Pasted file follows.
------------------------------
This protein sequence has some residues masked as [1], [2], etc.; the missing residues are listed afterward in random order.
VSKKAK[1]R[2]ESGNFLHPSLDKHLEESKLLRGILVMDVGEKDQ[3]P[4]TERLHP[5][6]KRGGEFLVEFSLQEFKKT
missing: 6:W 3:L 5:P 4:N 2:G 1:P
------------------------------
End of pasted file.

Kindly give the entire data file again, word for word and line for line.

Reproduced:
This protein sequence has some residues masked as [1], [2], etc.; the missing residues are listed afterward in random order.
VSKKAK[1]R[2]ESGNFLHPSLDKHLEESKLLRGILVMDVGEKDQ[3]P[4]TERLHP[5][6]KRGGEFLVEFSLQEFKKT
missing: 6:W 3:L 5:P 4:N 2:G 1:P